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I want to have a contract that releases an erc-20 token as soon as someone pays ether to contract. Let's call this contract Bid Contract. The abstract code goes like:

function askForTokens() public payable returns(bool){
    uint coins = msg.value / rate;
    token.transfer(msg.sender, coins);
    BidSuccessful(msg.sender, rate, msg.value, coins);
    return true;
}

function() payable{
    askForTokens();
}

So, now when someone sends ethers to contract from his wallet, the fallback functions gets executed and which in turn calls the askForToken function that will send corresponding tokens to msg.sender.

I have tested the functionality and this seems to be working fine.

What I am concerned about is is there any security threat in this implementation?

I can find everywhere suggestion of not writing the logic in fallback function, is the only reason is gas or this makes the contract more vulnerable?

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1) This way askForTokens() will always run out of gas if your fallback function is called via the plain send() or transfer() functions. The send() and transfer() functions only forwards 2,300 gas, which is not enough to cover the gas needs of your askForTokens() function.

If your costumers don't use the address.call.value().gas()() or other non-intuitive solutions to forward ether (and more gas than the usual ether transfers), then they will never be able to buy tokens from you. More info here.

2) Why don't you just use the askForTokens() function? That way you don't have to bother about the limitations of the fallback function.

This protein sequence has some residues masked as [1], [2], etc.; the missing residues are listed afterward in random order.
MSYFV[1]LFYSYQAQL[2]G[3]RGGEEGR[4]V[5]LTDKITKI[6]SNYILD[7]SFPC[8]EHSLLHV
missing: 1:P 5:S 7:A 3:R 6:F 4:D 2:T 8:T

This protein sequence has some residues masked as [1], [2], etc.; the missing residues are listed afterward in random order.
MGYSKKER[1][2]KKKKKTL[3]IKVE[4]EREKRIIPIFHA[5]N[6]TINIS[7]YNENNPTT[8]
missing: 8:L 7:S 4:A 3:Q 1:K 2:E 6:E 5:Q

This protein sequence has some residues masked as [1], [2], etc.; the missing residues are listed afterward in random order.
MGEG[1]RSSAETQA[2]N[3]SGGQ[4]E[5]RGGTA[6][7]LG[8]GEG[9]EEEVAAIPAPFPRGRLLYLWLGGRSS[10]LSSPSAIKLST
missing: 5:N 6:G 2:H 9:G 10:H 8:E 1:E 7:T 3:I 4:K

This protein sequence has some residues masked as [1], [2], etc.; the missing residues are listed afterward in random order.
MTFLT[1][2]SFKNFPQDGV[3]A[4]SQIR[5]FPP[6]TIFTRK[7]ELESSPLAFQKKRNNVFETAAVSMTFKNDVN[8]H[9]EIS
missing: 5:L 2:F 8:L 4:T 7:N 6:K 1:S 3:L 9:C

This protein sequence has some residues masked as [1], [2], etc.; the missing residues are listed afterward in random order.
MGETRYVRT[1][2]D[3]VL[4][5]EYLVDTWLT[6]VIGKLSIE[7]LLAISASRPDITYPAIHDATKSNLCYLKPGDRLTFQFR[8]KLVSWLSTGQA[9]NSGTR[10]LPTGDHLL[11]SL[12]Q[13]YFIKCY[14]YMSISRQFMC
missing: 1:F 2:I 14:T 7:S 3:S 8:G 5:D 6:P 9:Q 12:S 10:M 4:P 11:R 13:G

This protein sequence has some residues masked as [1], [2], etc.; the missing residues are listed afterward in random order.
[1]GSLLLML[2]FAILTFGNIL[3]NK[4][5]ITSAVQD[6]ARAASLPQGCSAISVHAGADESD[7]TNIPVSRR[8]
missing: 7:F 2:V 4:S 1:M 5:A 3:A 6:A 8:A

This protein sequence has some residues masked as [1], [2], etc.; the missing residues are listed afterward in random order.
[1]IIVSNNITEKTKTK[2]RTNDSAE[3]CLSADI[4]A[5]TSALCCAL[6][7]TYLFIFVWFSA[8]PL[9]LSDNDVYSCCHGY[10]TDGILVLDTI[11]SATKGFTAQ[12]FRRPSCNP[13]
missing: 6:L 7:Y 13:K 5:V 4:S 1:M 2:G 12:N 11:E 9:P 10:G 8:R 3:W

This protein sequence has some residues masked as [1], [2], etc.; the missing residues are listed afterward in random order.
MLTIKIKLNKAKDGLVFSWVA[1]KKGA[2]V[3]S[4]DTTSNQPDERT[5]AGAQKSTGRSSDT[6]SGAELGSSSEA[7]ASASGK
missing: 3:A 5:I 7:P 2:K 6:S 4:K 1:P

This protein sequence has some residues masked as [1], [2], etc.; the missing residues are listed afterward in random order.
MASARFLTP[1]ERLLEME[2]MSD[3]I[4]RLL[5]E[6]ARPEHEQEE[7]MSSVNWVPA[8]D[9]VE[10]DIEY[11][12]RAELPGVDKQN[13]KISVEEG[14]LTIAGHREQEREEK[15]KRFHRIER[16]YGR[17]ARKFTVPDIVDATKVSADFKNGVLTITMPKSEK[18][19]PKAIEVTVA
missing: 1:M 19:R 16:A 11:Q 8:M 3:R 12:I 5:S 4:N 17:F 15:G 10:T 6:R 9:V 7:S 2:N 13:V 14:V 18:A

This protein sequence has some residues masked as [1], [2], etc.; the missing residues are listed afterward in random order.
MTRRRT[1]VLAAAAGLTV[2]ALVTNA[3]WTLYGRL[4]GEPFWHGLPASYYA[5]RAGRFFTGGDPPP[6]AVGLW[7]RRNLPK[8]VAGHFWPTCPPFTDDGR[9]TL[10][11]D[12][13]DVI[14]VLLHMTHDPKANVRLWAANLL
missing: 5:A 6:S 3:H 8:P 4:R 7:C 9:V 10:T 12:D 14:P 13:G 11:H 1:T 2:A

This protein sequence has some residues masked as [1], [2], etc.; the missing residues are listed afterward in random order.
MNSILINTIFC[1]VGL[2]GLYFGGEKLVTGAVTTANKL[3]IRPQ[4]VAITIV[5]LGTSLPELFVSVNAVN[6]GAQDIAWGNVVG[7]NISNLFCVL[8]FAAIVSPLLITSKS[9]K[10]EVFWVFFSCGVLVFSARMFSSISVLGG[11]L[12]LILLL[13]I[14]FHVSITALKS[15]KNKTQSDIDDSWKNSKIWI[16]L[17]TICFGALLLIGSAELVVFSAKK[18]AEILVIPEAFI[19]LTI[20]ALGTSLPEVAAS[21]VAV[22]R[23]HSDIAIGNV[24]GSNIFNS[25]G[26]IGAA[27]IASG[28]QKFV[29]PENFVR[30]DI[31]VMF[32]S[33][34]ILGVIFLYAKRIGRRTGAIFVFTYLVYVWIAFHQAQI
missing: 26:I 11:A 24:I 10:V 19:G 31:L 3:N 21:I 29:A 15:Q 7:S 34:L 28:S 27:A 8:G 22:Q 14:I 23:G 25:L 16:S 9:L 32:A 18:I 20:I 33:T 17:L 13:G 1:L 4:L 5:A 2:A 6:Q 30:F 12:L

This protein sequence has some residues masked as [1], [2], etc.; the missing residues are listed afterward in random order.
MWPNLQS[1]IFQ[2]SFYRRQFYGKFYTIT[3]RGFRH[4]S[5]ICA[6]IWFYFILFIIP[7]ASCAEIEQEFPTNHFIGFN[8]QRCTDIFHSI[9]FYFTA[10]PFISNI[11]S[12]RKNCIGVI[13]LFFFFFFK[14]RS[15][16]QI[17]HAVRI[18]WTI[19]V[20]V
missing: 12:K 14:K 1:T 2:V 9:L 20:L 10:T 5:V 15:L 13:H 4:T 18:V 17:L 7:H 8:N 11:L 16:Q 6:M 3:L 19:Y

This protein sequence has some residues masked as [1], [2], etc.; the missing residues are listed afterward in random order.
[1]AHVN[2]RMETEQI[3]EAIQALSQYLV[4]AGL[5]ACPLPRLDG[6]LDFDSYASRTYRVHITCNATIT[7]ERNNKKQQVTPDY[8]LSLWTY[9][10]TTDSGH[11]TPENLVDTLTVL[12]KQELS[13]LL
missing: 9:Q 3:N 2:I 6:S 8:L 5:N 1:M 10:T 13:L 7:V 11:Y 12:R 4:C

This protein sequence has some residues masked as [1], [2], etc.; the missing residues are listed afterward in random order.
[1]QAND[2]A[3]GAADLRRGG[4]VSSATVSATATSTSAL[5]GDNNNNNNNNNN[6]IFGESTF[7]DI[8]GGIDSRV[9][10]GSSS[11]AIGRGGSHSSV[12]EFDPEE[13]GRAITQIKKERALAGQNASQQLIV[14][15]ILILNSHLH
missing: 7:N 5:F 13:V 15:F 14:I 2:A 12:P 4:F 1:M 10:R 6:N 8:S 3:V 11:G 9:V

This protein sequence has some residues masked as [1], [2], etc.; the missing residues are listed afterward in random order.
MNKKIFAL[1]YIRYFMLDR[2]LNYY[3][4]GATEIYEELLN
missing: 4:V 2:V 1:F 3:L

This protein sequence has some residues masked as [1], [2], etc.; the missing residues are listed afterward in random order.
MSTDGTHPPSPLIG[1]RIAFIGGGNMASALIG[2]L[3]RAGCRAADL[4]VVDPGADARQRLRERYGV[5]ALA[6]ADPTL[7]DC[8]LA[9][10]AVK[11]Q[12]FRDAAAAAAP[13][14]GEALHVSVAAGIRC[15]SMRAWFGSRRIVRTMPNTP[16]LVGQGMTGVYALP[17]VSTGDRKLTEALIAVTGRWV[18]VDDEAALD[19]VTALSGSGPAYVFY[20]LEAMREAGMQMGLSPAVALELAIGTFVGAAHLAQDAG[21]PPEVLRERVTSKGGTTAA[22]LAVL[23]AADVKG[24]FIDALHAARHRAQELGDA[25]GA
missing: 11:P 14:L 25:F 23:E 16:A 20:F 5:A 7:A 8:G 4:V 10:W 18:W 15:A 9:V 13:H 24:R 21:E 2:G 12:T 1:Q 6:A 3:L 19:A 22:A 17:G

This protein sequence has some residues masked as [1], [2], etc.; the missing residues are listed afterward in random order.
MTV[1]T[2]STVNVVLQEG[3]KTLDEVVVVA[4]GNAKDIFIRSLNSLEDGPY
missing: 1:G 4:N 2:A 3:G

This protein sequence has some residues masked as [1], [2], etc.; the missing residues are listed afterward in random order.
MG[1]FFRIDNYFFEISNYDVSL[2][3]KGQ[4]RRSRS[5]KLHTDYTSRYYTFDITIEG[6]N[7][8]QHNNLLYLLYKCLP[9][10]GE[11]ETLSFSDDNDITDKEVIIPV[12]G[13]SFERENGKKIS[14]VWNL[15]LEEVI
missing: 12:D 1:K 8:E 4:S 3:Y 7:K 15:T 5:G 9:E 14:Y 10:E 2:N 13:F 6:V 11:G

3) You have a mishandled exception error at the token transfer. You do not check whether the token transfer was successful or not. It might be the case that the transfer silently fails (it does not revert, it only returns a boolean; check the ERC20 transfer function out here) although your contract thinks that tokens have arrived and you emit an event.

  • I was also expecting the same as you said. The fallback function has very less gas available, so sending ether to contract will always fail. But this didn't happen in real case. But I said, I tested the code and this is working absolutely find. I can send ethers (via MEW or Metamask) and this returns me the tokens. – Prashant Prabhakar Singh Feb 21 '18 at 14:51
  • hmmm...strange! Did you send the ether from an externally owned account or a contract? I think from an externally owned account it should always fail while if you send it from a contract it should only work if you use the address.call.value().gas()() pattern I mentioned in my answer. Did you experiment about the 3rd point? What happens if your contract does not have enough tokens to cover the transfer for the msg.sender? It silently fails, although the event will be emitted...at least this is the behaviour I'm expecting – István András Seres Feb 21 '18 at 14:59
  • Yes. I did this from EOA. I will probably find a solution to this. ANd for 3rd point, I don't see a mess. Ideally, I should check return value while calling the transfer. But even I don't there won't be any issue. For eg, when the contract doesn't have sufficient tokens, and I try to call the transfer function of token, the token transfer function will throw and this will revert the changes. – Prashant Prabhakar Singh Feb 22 '18 at 4:48
  • The answer is not accurate. The 2,300 gas limitation only applies if another smart contract calls the ether transfer or send functions. If a user sends ether directly (from a wallet, for example), there is not gas limitation. That's why it's actually working. If you were sending ether through send or transfer from another contract, the fallback function would always fail. – Alex Cabrera Mar 25 '18 at 2:49
  • And be really carefull with the call function. The docs don't recommend using it, even with the .gas() modifier. Read a lot about how it works and behaves before using it to know if it's your best pick! – Alex Cabrera Mar 25 '18 at 2:53

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